“But,” said Mr. Clement, “you unfortunate woman, let me ask, why you suffered Mr. Harman to live under a conviction of Miss M’Loughlin’s guilt?”
“I tould you I had sworn to be revenged on either him, M’Loughlin, or his; and so I was—may God forgive me!—but one day that my poor foolish son undertook to convey Hugh Roe O’Regan’s wife across the ford of Drum Dhu river while in a flood, he lost his footing, and never would breathe the breath of life again, only that God sent John M’Loughlin to the spot, and at the risk of his own life, he saved poor Raymond’s. From that day out my heart changed. If one son was sent from me in life, the other was saved from death; and I swore to tell you the truth. But that’s not the only injury I have done you. They put me up, and so did Solomon M’Slime, to drop hints wherever I went, that you and Mr. M’Loughlin were on the point of failin’; and, I believe, from some words I heard Phil say to Solomon one morning, that they put something into the paper that injured you.”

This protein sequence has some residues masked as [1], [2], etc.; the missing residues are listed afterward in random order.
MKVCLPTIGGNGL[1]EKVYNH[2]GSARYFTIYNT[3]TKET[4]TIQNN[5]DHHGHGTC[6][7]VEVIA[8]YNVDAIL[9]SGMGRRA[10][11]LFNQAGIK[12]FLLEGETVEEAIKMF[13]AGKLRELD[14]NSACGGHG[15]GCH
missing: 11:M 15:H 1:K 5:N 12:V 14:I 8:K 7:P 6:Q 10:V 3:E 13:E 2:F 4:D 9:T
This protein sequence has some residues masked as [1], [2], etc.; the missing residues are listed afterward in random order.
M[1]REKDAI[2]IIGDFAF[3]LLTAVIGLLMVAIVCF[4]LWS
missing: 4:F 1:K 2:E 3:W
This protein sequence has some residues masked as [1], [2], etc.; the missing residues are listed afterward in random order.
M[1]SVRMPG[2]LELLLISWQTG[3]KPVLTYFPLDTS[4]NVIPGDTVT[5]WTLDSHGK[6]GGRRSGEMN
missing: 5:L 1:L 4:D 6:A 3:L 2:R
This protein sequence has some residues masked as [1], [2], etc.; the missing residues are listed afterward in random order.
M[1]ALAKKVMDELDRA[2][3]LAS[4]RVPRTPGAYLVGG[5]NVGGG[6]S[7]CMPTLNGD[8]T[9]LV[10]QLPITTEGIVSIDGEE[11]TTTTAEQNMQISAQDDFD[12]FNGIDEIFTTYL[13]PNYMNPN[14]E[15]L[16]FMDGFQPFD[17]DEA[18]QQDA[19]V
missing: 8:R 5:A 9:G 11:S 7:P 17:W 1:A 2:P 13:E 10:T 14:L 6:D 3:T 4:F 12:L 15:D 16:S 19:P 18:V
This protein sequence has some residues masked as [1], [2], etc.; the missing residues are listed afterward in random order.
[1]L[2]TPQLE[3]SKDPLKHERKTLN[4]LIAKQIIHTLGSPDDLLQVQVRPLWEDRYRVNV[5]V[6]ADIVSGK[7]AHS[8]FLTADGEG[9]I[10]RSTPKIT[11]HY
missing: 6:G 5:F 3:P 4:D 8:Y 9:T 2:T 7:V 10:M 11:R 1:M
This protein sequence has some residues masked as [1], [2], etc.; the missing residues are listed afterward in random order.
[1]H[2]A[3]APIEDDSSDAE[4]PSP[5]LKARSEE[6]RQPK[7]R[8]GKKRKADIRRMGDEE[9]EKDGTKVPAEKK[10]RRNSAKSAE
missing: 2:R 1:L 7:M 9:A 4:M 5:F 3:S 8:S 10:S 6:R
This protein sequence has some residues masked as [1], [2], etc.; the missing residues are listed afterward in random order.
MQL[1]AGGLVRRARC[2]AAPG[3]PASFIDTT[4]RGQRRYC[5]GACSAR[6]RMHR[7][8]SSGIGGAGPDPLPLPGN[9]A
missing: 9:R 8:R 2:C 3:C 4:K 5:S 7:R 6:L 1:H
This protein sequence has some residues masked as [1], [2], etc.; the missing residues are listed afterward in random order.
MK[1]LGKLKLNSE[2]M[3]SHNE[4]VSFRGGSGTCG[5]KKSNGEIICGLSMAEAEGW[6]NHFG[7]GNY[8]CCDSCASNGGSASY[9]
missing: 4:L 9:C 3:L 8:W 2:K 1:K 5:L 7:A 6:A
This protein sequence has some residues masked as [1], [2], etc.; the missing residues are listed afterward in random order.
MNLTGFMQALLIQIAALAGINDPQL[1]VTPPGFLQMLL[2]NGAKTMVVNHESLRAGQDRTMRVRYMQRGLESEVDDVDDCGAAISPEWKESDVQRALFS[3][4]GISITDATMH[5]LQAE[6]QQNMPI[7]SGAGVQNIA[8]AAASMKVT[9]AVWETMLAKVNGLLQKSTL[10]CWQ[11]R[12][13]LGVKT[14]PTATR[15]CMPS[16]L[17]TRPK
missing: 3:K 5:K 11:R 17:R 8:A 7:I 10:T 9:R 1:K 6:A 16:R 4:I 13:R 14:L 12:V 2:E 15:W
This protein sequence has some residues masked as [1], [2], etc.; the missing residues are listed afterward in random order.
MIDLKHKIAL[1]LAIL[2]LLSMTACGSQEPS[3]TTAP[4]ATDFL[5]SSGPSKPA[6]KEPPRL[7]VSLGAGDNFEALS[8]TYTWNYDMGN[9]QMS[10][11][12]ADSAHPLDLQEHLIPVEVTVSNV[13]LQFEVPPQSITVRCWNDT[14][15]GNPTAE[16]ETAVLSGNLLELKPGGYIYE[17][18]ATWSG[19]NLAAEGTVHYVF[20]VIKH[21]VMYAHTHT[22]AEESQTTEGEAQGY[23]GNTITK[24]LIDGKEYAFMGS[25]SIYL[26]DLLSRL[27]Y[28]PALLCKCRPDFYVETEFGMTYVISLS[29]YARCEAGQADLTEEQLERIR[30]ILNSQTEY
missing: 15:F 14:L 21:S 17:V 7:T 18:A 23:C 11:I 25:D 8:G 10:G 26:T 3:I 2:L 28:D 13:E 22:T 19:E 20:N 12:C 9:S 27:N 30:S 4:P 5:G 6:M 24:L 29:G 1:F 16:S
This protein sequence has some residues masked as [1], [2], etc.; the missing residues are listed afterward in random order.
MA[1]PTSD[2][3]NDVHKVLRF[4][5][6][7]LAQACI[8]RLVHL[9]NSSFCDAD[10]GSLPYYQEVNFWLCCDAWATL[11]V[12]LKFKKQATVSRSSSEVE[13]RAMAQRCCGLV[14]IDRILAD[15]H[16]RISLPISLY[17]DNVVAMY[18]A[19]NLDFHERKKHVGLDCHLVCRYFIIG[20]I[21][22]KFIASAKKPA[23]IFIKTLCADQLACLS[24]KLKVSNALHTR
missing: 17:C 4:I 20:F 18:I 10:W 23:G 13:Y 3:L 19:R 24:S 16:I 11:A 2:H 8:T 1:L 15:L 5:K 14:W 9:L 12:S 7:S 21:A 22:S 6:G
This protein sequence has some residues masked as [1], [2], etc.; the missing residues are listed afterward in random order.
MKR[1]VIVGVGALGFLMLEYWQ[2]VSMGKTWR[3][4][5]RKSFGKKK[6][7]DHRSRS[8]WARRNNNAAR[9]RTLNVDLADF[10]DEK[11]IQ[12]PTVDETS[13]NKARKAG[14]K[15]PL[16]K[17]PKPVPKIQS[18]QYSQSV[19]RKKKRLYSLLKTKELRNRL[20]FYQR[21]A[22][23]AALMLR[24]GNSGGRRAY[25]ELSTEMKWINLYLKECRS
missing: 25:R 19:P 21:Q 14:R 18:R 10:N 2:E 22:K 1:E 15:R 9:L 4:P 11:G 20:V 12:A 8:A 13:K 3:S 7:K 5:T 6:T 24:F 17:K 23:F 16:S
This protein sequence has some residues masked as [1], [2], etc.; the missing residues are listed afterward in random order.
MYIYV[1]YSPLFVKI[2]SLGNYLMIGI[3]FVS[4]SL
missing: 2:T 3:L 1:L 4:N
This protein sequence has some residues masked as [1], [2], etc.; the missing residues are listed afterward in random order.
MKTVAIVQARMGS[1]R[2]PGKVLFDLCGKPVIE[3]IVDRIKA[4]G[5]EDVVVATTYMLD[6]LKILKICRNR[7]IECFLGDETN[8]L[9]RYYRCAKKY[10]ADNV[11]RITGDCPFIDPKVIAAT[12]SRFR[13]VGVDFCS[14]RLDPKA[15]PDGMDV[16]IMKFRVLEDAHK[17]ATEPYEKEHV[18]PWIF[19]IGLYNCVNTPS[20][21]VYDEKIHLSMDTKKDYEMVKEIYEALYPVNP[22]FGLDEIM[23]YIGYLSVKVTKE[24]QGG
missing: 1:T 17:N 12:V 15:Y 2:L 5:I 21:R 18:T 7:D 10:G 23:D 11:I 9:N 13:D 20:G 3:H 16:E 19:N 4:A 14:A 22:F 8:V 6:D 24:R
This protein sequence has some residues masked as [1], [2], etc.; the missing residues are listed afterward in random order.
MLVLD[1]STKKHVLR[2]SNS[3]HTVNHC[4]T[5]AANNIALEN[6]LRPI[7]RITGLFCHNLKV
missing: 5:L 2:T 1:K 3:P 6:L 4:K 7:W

“What was it you heard?” said Hickman.
“Phil said—’all right, Solomon, it’s in—and—d—n my honor and reputation, but it will set a screw loose in the same firm;’ he was reading the paper as he spoke.”
“All this is of great value,” said Easel, “and must be made use of.”
“As for me,” said Harman in an impassioned voice, “I care not a jot for our bankruptcy; the great and oppressive evil of my heart is removed; I ought, I admit, to have known that admirable girl better than to suffer any suspicion of; her to have-entered into my heart; but, then, I must have discredited my own eyes—and so I ought. God bless you, Poll! I forgive you all that you and those malignant villains have made me suffer, in consequence of what you have just now disclosed to us.”
“I could not have believed this,” observed Easel; “I scarcely thought that such profound infamy was in human nature. Good God—and these two men hold the important offices of Head and Under Agent on the Castle Cumber estate!”
“Have you nothing particular, Poll, about that pious little man, M’Slime?” asked Hickman. Poll, however, who in no instance was ever known to abuse professional confidence, shook her head in the negative.
“No;” said she, “I know nothing that I can tell about him; honor bright’s my motive—no—no. However, thank God, I’ve aised my mind by tellin’ the truth, and when you see Mr. M’Loughlin, Mr. Harman, I’ll thank you to let him know that I have done his daughter justice, and that from the minute his son saved mine, I had no ill-will to him or his family.” She then departed.
CHAPTER XXV.—Val and his Son brought to Trial
A Ribbon Lodge—Their Crimes against the People,—Their Doom and Sentence—A Rebel Priest Preaching Treason—A Respite.